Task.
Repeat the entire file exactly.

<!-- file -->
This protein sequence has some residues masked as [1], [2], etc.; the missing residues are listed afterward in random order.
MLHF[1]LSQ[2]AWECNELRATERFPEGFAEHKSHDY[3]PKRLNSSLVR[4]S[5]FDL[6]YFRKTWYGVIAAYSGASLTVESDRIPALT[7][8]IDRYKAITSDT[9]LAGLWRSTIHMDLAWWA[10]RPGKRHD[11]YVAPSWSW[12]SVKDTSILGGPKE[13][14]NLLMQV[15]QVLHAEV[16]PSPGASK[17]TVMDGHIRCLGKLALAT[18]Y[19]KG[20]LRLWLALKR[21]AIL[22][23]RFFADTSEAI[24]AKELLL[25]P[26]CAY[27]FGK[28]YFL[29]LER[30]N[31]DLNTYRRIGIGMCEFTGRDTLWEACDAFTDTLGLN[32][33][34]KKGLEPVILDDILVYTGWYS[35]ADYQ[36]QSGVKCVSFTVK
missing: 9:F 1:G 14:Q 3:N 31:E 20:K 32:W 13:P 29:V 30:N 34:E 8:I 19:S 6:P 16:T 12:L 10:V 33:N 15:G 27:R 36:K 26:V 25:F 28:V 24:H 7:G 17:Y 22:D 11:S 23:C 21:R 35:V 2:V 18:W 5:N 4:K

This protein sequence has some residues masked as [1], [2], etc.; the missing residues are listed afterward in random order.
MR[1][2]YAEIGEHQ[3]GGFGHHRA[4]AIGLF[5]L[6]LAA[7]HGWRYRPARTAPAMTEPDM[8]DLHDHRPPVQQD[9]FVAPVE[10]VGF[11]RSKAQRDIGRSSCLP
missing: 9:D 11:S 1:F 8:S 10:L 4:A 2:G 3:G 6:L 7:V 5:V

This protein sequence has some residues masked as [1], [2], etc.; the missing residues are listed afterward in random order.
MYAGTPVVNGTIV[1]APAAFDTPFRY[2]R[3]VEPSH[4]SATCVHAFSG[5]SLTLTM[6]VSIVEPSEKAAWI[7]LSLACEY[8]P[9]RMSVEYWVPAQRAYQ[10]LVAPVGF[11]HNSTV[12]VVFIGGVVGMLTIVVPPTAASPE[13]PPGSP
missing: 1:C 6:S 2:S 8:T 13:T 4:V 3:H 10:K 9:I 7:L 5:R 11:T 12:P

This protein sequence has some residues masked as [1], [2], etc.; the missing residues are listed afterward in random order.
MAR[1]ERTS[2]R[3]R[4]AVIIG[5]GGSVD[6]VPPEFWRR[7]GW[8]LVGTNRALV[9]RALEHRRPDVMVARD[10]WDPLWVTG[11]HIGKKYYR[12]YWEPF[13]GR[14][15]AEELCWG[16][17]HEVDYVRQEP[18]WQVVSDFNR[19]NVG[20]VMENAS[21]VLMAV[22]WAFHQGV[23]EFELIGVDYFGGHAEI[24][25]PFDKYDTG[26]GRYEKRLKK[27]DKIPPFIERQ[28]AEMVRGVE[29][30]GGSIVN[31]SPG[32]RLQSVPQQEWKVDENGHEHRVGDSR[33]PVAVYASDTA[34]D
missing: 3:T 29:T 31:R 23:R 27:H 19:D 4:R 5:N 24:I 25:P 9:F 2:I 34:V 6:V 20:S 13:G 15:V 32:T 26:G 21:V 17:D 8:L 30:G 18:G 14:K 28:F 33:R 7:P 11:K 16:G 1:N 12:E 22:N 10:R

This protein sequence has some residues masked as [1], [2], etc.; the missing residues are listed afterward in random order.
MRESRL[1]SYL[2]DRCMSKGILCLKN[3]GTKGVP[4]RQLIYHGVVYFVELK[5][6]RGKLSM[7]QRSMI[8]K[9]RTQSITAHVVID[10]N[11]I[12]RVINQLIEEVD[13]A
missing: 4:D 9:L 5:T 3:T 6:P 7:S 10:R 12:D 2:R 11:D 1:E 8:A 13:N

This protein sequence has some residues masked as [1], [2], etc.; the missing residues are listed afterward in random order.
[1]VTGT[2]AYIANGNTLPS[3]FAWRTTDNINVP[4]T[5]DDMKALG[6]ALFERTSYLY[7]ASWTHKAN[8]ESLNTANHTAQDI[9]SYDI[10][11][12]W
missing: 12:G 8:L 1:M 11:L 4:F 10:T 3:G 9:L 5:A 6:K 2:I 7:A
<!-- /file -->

This protein sequence has some residues masked as [1], [2], etc.; the missing residues are listed afterward in random order.
MLHF[1]LSQ[2]AWECNELRATERFPEGFAEHKSHDY[3]PKRLNSSLVR[4]S[5]FDL[6]YFRKTWYGVIAAYSGASLTVESDRIPALT[7][8]IDRYKAITSDT[9]LAGLWRSTIHMDLAWWA[10]RPGKRHD[11]YVAPSWSW[12]SVKDTSILGGPKE[13][14]NLLMQV[15]QVLHAEV[16]PSPGASK[17]TVMDGHIRCLGKLALAT[18]Y[19]KG[20]LRLWLALKR[21]AIL[22][23]RFFADTSEAI[24]AKELLL[25]P[26]CAY[27]FGK[28]YFL[29]LER[30]N[31]DLNTYRRIGIGMCEFTGRDTLWEACDAFTDTLGLN[32][33][34]KKGLEPVILDDILVYTGWYS[35]ADYQ[36]QSGVKCVSFTVK
missing: 9:F 1:G 14:Q 3:N 31:E 20:K 32:W 13:P 29:V 30:N 34:E 8:I 19:S 6:P 16:T 12:L 10:V 33:N 15:G 27:R 36:K 26:V 25:F 28:V 24:H 7:G 17:Y 22:D 11:S 23:C 21:R 35:V 2:V 18:W 5:N 4:K

This protein sequence has some residues masked as [1], [2], etc.; the missing residues are listed afterward in random order.
MR[1][2]YAEIGEHQ[3]GGFGHHRA[4]AIGLF[5]L[6]LAA[7]HGWRYRPARTAPAMTEPDM[8]DLHDHRPPVQQD[9]FVAPVE[10]VGF[11]RSKAQRDIGRSSCLP
missing: 9:D 11:S 1:F 8:S 10:L 4:A 2:G 3:G 6:L 7:V 5:V

This protein sequence has some residues masked as [1], [2], etc.; the missing residues are listed afterward in random order.
MYAGTPVVNGTIV[1]APAAFDTPFRY[2]R[3]VEPSH[4]SATCVHAFSG[5]SLTLTM[6]VSIVEPSEKAAWI[7]LSLACEY[8]P[9]RMSVEYWVPAQRAYQ[10]LVAPVGF[11]HNSTV[12]VVFIGGVVGMLTIVVPPTAASPE[13]PPGSP
missing: 1:C 6:S 2:S 8:T 13:T 4:V 3:H 10:K 9:I 7:L 5:R 11:T 12:P

This protein sequence has some residues masked as [1], [2], etc.; the missing residues are listed afterward in random order.
MAR[1]ERTS[2]R[3]R[4]AVIIG[5]GGSVD[6]VPPEFWRR[7]GW[8]LVGTNRALV[9]RALEHRRPDVMVARD[10]WDPLWVTG[11]HIGKKYYR[12]YWEPF[13]GR[14][15]AEELCWG[16][17]HEVDYVRQEP[18]WQVVSDFNR[19]NVG[20]VMENAS[21]VLMAV[22]WAFHQGV[23]EFELIGVDYFGGHAEI[24][25]PFDKYDTG[26]GRYEKRLKK[27]DKIPPFIERQ[28]AEMVRGVE[29][30]GGSIVN[31]SPG[32]RLQSVPQQEWKVDENGHEHRVGDSR[33]PVAVYASDTA[34]D
missing: 3:T 29:T 31:R 23:R 27:H 19:D 4:R 5:N 24:I 25:P 9:F 2:I 34:V 6:V 20:S 13:G 15:V 32:T 26:G 21:V 17:D 8:L 30:G 18:G 14:K 28:F 33:R 7:P 11:K 16:G 1:N 12:E 22:N 10:R

This protein sequence has some residues masked as [1], [2], etc.; the missing residues are listed afterward in random order.
MRESRL[1]SYL[2]DRCMSKGILCLKN[3]GTKGVP[4]RQLIYHGVVYFVELK[5][6]RGKLSM[7]QRSMI[8]K[9]RTQSITAHVVID[10]N[11]I[12]RVINQLIEEVD[13]A
missing: 4:D 9:L 5:T 3:T 6:P 7:S 10:R 12:D 2:R 11:D 1:E 8:A 13:N

This protein sequence has some residues masked as [1], [2], etc.; the missing residues are listed afterward in random order.
[1]VTGT[2]AYIANGNTLPS[3]FAWRTTDNINVP[4]T[5]DDMKALG[6]ALFERTSYLY[7]ASWTHKAN[8]ESLNTANHTAQDI[9]SYDI[10][11][12]W
missing: 12:G 8:L 1:M 11:L 4:F 10:T 3:G 9:L 5:A 6:K 2:I 7:A